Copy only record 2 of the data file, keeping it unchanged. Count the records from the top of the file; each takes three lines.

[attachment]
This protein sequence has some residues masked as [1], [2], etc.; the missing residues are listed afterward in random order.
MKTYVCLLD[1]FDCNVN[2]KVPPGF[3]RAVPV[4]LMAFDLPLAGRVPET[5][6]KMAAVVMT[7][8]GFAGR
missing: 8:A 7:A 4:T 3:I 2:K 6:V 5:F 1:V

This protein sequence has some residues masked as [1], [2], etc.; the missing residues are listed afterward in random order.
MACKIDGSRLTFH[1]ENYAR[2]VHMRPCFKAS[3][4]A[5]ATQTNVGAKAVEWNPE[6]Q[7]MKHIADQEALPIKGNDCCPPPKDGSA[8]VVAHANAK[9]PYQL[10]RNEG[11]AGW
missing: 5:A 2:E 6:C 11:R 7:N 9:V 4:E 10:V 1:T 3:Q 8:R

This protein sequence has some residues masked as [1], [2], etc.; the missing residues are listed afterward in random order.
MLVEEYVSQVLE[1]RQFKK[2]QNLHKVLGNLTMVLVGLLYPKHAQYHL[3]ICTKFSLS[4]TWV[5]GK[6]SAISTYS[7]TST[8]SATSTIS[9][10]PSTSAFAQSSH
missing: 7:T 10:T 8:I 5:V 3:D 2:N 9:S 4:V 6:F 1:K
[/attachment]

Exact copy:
This protein sequence has some residues masked as [1], [2], etc.; the missing residues are listed afterward in random order.
MACKIDGSRLTFH[1]ENYAR[2]VHMRPCFKAS[3][4]A[5]ATQTNVGAKAVEWNPE[6]Q[7]MKHIADQEALPIKGNDCCPPPKDGSA[8]VVAHANAK[9]PYQL[10]RNEG[11]AGW
missing: 5:A 2:E 6:C 11:R 7:N 9:V 4:E 10:V 1:T 3:Q 8:R